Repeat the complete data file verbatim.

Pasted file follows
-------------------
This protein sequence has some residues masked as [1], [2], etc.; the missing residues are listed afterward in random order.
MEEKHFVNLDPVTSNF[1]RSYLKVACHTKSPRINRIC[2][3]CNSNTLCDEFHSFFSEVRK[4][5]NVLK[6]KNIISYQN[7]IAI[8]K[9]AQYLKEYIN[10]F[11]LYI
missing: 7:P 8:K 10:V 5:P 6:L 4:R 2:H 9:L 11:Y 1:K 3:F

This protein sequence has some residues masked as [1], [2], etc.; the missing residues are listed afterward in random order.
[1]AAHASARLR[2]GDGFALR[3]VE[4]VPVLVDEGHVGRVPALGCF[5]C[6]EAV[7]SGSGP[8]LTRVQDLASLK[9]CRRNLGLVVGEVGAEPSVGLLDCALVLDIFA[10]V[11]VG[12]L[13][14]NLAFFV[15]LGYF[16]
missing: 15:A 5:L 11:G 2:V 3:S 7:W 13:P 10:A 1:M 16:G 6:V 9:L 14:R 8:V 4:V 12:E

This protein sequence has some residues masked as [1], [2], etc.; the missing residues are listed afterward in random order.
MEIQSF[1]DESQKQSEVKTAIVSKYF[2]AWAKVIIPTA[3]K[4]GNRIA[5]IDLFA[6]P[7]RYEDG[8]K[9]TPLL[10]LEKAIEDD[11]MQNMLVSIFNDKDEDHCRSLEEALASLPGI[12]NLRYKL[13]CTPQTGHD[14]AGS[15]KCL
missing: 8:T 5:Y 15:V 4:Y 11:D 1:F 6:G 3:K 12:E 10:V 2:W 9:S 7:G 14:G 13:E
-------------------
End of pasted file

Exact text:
This protein sequence has some residues masked as [1], [2], etc.; the missing residues are listed afterward in random order.
MEEKHFVNLDPVTSNF[1]RSYLKVACHTKSPRINRIC[2][3]CNSNTLCDEFHSFFSEVRK[4][5]NVLK[6]KNIISYQN[7]IAI[8]K[9]AQYLKEYIN[10]F[11]LYI
missing: 7:P 8:K 10:V 5:P 6:L 4:R 2:H 9:L 11:Y 1:K 3:F

This protein sequence has some residues masked as [1], [2], etc.; the missing residues are listed afterward in random order.
[1]AAHASARLR[2]GDGFALR[3]VE[4]VPVLVDEGHVGRVPALGCF[5]C[6]EAV[7]SGSGP[8]LTRVQDLASLK[9]CRRNLGLVVGEVGAEPSVGLLDCALVLDIFA[10]V[11]VG[12]L[13][14]NLAFFV[15]LGYF[16]
missing: 15:A 5:L 11:G 2:V 3:S 7:W 13:P 10:A 1:M 16:G 6:V 9:L 14:R 8:V 4:V 12:E

This protein sequence has some residues masked as [1], [2], etc.; the missing residues are listed afterward in random order.
MEIQSF[1]DESQKQSEVKTAIVSKYF[2]AWAKVIIPTA[3]K[4]GNRIA[5]IDLFA[6]P[7]RYEDG[8]K[9]TPLL[10]LEKAIEDD[11]MQNMLVSIFNDKDEDHCRSLEEALASLPGI[12]NLRYKL[13]CTPQTGHD[14]AGS[15]KCL
missing: 8:T 5:Y 15:V 4:Y 11:D 1:F 6:G 3:K 12:E 10:V 2:W 9:S 7:G 14:G 13:E